VERDICT JVC HR-S7000, £700

A very persuasive argument for Super VHS, unfortunately itís five years too late


Features          multi-speed replay, insert edit, Video Plus+ with PDC, auto tuning and clock set, index search, repeat play, audio dub, multi-brand remote control, 8-scene random assemble (RA) edit system, child lock, 16:9 switching,


Sockets            2 x SCART AV, S-Video in/out (mini DIN),  line audio in/out (phono), RA edit/remote pause (minijack), RF bypass (coaxial). Front: composite video and line audio in (phono)                       

Dimensions            426 x 94 x 341mm

JVC UK Ltd, telephone 0181-450 3282



JVC HR-S5900              £800, 70% HE13

Mitsubishi HS-1000                      £800, 80% HE13

Panasonic NV-FS800            £800, not tested



Picture quality            *****
Sound quality            ****

Ease of use                 ****

Build quality               ****

Value for money 90%




Itís probably just a coincidence, but within the past few months Korean consumer electronics manufacturers Goldstar and Samsung have both launched 20-inch televideos in the UK. Until now most TV/VCRs combos have had 14-inch screens, which has largely consigned them to bedrooms and bedsits, or as in-store AV presenters, but the move to bigger screen puts them into the mainstream TV market. Could this be a new trend, that the major Japanese and European manufacturers have missed?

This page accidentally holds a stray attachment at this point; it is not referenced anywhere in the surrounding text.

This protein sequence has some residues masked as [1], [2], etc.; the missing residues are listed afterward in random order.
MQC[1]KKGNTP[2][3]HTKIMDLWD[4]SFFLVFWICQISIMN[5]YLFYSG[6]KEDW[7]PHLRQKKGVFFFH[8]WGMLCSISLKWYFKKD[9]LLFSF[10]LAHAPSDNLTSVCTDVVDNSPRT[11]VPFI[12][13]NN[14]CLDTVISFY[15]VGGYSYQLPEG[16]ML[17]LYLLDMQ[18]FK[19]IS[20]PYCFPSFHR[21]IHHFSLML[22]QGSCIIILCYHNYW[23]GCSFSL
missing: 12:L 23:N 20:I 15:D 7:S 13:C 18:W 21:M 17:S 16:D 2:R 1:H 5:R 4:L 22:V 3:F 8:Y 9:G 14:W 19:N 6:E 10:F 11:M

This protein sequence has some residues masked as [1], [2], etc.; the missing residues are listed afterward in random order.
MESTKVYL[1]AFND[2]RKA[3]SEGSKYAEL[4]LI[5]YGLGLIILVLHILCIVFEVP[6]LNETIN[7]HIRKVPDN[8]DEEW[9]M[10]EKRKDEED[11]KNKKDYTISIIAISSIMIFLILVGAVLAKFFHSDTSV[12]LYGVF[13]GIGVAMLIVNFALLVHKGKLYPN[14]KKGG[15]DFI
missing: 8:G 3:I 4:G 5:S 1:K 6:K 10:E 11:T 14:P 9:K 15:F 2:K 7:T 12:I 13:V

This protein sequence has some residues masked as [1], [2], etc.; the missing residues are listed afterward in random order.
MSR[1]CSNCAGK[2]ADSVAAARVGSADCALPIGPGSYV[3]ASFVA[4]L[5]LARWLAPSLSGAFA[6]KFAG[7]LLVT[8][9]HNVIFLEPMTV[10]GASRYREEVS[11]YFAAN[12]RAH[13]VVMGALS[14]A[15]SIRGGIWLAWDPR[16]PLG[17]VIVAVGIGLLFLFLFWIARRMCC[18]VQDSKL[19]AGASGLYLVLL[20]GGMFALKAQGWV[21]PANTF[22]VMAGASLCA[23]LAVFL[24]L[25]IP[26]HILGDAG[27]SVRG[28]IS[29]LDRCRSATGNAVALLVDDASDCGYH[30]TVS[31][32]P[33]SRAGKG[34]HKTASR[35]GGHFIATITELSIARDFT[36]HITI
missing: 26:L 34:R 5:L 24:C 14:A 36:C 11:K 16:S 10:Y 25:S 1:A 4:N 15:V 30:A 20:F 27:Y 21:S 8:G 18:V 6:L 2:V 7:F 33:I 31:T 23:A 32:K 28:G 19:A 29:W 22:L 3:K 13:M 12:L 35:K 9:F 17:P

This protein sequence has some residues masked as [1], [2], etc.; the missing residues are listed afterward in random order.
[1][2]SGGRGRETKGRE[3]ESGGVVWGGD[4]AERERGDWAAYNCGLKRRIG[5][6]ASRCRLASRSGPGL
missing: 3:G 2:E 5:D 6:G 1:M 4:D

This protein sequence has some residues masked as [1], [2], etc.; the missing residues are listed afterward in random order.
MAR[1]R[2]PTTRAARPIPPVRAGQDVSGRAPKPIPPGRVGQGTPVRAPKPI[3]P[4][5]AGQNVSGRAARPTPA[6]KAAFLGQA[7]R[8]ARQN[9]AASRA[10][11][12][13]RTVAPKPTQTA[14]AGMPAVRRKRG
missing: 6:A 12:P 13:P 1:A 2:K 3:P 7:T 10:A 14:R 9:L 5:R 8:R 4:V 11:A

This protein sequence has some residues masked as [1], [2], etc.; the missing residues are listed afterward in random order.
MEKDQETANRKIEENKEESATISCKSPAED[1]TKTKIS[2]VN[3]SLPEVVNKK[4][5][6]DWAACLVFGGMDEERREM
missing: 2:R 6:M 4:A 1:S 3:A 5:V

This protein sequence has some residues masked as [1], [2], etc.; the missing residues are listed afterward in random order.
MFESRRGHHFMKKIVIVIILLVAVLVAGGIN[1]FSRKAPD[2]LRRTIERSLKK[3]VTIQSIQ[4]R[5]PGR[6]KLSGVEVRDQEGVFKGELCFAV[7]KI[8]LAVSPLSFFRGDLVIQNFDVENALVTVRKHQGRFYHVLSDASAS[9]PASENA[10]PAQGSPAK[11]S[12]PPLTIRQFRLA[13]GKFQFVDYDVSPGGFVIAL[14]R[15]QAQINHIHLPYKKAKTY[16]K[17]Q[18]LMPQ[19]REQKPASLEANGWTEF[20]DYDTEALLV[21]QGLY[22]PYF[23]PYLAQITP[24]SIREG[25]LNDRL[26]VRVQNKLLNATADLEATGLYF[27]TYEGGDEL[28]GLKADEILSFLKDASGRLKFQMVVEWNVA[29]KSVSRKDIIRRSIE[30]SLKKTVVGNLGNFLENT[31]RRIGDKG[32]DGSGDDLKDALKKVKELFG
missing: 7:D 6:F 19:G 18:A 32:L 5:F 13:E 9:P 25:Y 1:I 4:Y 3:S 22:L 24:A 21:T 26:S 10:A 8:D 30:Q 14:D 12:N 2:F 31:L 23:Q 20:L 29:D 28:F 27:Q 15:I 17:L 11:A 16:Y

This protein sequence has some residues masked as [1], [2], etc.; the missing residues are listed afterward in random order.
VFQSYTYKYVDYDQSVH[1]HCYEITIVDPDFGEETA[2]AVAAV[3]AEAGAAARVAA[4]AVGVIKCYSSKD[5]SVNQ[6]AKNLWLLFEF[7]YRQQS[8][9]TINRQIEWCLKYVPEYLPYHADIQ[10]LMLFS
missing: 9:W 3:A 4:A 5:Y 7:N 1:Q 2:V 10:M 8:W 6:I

The sound quality and facilities on Goldstarís Viewmax (HE 31) were a bit of a dissapointment, so how does the similarly priced ĎCombi Visioní fare? Itís not a pretty sight, the top-mounted VCR deck and rounded cabinet give it a bloated look, and weíre not fooled for a minute by the dummy stereo speakers either side of the screen; both the TV and VCR are mono. However, the feature list is still quite enticing, with twin tuners (so you can watch and record different channels at the same time), multi-system capability (PAL and  SECAM reception, plus PAL, SECAM and NTSC display and tape playback), fastext, auto-tuning, side-mounted AV sockets and menu-controlled on-screen displays.